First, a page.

And Then Came the Snowstorm, by Rich Paschall
“Can we build an ice rink in your backyard? The kids have nowhere to practice.”
Two years ago my neighbor asked if he could build an ice rink in our backyard. He has a relatively small yard due to a backyard deck and an oversize garage. We have no garage and no deck. There is much more room. We agreed and he built a large frame and covered the ground with a large tarp. I have no idea where he could find a tarp that size. He certainly needed one piece or it would leak when he tried to fill it with water. It took over a day with his garden hose running continuously.
“Due to the pandemic all the ice rinks are closed and there is no junior hockey for the kids. They would like a place to practice,” my neighbor told me this year. He still had the framework from two years ago. All he had to do was find another tarp he said. We agreed and he built again. Now that we all have metered water I would guess that cost a lot of money, but I digress. This time the children were not so small. They baked cookies for me and sent thank you notes with holiday drawings which I, of course, put on my refrigerator with some magnets. Isn’t that what you are supposed to do with children’s drawings? Fortunately, I have a lot of refrigerator magnets.
The first time my neighbor built the rink we had arctic weather immediately after the rink was filled with water. The ice froze solid in a day and the kids were out the following day and often during the season. The rink was a hit.
This year was different. After the rink was built and filled with water, the temperature during the day continued to be at or above freezing. After a few days, the rink seemed to freeze, but when the children tried to use it, they could hear crackling. It was not frozen all the way to the bottom. We never had a hard freeze and it is likely the ground was too warm. Late December turned to late January. The weather did not co-operate.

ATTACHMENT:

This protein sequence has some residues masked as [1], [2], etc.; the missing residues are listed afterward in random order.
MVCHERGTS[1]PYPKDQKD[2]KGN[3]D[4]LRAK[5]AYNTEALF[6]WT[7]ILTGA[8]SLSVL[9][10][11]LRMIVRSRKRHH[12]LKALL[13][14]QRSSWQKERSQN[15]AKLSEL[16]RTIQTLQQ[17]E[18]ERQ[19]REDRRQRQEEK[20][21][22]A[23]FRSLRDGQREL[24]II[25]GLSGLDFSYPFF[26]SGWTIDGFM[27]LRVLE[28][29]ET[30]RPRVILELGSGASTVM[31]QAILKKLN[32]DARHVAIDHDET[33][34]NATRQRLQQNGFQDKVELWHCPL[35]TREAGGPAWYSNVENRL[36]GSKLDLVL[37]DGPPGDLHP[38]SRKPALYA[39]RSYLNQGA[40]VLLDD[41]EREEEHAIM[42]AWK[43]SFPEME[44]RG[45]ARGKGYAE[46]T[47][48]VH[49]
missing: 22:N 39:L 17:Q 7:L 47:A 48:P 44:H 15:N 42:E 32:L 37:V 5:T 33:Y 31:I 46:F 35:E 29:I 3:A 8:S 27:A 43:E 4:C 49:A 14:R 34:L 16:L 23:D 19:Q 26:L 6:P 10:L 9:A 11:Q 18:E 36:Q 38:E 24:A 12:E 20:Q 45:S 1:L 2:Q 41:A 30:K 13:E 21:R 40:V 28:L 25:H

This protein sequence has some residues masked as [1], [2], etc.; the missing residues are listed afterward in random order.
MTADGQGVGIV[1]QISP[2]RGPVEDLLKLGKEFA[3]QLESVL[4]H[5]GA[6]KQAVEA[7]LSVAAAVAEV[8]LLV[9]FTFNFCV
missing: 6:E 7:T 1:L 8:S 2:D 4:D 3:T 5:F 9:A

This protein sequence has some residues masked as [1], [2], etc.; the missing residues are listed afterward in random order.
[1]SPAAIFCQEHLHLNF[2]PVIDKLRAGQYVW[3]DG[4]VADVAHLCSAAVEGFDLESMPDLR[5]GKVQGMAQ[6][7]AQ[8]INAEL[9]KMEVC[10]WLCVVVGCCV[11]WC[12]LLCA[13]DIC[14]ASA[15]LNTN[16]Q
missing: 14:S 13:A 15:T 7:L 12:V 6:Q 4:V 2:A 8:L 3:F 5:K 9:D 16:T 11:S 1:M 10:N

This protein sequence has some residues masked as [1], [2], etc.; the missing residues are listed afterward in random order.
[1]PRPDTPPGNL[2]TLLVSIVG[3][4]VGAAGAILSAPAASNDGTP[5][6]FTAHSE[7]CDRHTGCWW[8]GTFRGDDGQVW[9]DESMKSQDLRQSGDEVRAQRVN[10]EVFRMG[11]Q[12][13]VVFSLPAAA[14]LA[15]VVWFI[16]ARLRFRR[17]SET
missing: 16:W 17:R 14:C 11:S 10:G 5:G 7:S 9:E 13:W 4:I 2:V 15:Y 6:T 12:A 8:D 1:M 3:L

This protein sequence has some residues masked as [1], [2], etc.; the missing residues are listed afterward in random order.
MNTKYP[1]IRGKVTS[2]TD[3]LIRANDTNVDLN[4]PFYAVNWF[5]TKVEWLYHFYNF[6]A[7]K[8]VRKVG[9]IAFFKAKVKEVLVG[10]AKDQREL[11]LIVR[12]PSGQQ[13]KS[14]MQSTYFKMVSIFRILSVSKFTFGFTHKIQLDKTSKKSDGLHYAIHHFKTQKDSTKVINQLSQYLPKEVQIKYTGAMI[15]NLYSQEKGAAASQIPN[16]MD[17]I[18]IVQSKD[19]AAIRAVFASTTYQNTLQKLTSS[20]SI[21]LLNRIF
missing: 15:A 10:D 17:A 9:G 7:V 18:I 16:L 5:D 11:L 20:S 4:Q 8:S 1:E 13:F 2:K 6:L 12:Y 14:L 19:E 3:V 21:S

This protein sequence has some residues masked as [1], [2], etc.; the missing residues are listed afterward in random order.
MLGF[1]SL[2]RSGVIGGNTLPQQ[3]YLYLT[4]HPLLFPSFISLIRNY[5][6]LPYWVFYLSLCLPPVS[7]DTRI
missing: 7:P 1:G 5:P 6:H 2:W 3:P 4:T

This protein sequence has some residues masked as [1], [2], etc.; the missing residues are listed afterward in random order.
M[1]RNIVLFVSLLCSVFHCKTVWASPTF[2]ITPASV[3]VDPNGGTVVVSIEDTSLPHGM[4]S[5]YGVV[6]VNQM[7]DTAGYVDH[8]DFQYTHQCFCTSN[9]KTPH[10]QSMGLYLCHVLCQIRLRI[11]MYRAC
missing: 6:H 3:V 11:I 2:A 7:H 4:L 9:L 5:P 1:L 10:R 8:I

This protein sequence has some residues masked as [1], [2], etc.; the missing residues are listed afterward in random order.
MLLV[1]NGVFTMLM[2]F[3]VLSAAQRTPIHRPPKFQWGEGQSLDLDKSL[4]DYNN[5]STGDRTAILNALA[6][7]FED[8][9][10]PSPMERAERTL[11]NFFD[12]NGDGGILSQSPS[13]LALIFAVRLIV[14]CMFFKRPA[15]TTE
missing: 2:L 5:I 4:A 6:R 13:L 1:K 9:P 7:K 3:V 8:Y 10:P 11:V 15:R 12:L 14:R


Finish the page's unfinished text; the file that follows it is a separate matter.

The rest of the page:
While we were waiting, leaves blew into the water and sticks fell from the trees. We tried to pick out anything that was floating. I had one of those grabbers you use to get things off high shelves, but that left the middle vulnerable. The sunny days above freezing meant the water was evaporating and we had to add more several times. I was about to give up on any idea there would be ice skating in the backyard this year. Then it happened.
It got a little colder and the ice froze. The kids came out to play. They brought over a large hockey goal for practice. The father had put up netting at the far end so pucks would not fly out. Everything seemed perfect…for a couple days.
Then it started to snow. The kids came out for one more go on the ice. Nine inches were predicted. When the snow totals hit nine, it kept right on snowing. When the storm moved east it continued to snow. We live near one of the Great Lakes and if the wind comes down the length of Lake Michigan in the winter, it deposits “lake effect” snow inland, sometimes far enough to reach us. We got about a foot of snow.
The question, now, is if someone wanted to do the huge amount of work it would take to clear an area large enough for skating, where would they put all the snow? My neighbor did a lot of work for just a few days of skating.